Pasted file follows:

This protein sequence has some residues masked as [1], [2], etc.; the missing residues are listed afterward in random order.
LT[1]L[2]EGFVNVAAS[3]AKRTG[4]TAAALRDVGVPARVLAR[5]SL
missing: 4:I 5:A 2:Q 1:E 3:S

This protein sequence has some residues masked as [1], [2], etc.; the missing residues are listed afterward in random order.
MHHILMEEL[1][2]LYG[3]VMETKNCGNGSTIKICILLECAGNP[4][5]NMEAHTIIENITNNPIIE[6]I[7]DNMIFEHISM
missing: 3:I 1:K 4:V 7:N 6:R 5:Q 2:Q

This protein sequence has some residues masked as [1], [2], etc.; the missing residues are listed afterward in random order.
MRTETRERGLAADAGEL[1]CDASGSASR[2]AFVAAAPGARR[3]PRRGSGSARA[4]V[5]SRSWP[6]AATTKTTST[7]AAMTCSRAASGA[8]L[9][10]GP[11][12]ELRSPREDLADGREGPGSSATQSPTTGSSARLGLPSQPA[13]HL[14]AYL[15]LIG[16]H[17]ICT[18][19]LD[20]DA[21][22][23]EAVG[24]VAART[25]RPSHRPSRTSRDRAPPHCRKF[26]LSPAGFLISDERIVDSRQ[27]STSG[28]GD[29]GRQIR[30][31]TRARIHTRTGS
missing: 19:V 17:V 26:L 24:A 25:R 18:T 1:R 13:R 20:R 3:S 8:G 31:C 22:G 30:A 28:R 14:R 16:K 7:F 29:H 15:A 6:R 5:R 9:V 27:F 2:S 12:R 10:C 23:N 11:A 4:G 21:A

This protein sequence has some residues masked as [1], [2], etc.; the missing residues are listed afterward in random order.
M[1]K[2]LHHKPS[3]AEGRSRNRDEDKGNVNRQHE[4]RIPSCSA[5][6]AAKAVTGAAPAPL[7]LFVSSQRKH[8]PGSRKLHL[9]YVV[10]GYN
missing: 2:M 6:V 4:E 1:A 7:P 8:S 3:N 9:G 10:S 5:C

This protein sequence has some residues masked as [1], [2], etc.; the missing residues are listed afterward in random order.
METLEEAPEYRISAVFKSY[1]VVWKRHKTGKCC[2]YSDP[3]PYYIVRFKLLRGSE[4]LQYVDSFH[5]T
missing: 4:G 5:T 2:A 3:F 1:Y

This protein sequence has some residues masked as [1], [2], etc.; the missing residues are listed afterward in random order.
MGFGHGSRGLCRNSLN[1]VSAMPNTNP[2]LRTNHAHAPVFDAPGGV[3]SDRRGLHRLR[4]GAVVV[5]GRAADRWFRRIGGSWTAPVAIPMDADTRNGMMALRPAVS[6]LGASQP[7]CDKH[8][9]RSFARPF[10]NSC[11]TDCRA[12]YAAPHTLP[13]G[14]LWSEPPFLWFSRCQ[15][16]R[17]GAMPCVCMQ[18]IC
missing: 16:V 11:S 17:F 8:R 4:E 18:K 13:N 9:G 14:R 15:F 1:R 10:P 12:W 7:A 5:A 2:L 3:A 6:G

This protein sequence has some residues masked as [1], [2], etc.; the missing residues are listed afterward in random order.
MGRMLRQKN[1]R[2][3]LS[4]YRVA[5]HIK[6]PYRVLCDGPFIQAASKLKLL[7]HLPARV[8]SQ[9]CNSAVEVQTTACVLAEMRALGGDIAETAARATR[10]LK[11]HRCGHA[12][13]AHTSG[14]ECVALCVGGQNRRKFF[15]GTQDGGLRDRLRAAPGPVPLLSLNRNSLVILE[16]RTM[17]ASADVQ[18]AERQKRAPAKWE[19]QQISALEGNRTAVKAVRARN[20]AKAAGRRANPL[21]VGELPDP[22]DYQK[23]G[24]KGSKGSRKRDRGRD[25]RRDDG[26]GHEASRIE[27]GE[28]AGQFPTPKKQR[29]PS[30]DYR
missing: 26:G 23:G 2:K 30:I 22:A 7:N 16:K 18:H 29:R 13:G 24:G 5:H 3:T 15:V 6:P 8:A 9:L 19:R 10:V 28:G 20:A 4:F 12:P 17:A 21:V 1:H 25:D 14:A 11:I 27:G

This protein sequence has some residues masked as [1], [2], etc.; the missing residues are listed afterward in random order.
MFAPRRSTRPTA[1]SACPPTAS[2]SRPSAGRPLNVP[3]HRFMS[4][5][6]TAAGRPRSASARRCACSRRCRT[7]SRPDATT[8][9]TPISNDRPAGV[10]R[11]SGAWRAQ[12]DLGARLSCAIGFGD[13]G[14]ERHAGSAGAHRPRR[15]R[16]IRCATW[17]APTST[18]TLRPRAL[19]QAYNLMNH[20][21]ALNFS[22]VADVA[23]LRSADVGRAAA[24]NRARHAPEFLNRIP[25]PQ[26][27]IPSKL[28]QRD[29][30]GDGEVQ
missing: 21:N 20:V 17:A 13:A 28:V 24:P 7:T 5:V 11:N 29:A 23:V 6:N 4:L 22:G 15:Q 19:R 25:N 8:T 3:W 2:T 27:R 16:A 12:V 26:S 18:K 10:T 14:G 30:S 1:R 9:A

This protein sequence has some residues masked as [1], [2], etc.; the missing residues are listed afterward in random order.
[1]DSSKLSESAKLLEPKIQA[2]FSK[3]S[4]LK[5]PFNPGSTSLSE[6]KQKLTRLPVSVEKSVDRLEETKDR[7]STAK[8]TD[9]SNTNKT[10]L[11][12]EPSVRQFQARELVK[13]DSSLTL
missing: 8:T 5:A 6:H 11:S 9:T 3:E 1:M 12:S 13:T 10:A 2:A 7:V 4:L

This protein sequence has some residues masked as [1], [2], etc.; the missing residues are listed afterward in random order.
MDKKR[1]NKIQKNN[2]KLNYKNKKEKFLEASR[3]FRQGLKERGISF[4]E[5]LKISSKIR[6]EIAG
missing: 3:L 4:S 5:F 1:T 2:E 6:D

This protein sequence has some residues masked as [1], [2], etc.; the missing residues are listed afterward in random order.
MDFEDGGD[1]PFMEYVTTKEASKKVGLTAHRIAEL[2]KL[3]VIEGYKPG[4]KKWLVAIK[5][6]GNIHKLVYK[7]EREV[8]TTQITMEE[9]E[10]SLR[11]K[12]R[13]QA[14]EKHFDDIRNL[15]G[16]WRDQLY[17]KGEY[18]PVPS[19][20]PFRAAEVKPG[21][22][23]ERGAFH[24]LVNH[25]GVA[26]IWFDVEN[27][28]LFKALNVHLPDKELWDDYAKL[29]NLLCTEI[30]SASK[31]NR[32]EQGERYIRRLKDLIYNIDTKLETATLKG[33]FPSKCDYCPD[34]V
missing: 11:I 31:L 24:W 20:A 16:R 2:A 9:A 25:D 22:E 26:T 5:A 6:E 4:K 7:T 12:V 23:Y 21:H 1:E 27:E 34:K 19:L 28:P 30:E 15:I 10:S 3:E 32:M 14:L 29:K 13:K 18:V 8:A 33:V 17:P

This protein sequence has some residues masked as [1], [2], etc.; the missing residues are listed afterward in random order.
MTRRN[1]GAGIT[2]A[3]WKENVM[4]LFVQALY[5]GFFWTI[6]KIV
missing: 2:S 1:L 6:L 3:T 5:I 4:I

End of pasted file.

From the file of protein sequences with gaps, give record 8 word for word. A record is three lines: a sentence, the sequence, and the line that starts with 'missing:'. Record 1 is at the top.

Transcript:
This protein sequence has some residues masked as [1], [2], etc.; the missing residues are listed afterward in random order.
MFAPRRSTRPTA[1]SACPPTAS[2]SRPSAGRPLNVP[3]HRFMS[4][5][6]TAAGRPRSASARRCACSRRCRT[7]SRPDATT[8][9]TPISNDRPAGV[10]R[11]SGAWRAQ[12]DLGARLSCAIGFGD[13]G[14]ERHAGSAGAHRPRR[15]R[16]IRCATW[17]APTST[18]TLRPRAL[19]QAYNLMNH[20][21]ALNFS[22]VADVA[23]LRSADVGRAAA[24]NRARHAPEFLNRIP[25]PQ[26][27]IPSKL[28]QRD[29][30]GDGEVQ
missing: 21:N 20:V 17:A 13:A 28:V 24:P 7:T 5:V 11:N 29:A 23:V 6:N 4:L 22:G 15:Q 19:R 25:N 8:T 3:W 2:T 27:R 16:A 12:V 26:S 18:K 10:T 14:G 30:S 1:R 9:A